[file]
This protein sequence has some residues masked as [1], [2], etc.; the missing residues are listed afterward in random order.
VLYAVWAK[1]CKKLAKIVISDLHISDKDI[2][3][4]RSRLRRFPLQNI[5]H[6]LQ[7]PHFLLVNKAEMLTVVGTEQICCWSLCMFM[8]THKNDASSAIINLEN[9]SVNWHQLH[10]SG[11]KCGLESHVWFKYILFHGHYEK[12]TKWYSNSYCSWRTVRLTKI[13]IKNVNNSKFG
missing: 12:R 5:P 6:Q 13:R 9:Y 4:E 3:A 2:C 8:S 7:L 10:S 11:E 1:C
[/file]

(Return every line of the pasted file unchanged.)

This protein sequence has some residues masked as [1], [2], etc.; the missing residues are listed afterward in random order.
VLYAVWAK[1]CKKLAKIVISDLHISDKDI[2][3][4]RSRLRRFPLQNI[5]H[6]LQ[7]PHFLLVNKAEMLTVVGTEQICCWSLCMFM[8]THKNDASSAIINLEN[9]SVNWHQLH[10]SG[11]KCGLESHVWFKYILFHGHYEK[12]TKWYSNSYCSWRTVRLTKI[13]IKNVNNSKFG
missing: 12:R 5:P 6:Q 13:R 9:Y 4:E 3:A 2:C 8:S 7:L 10:S 11:E 1:C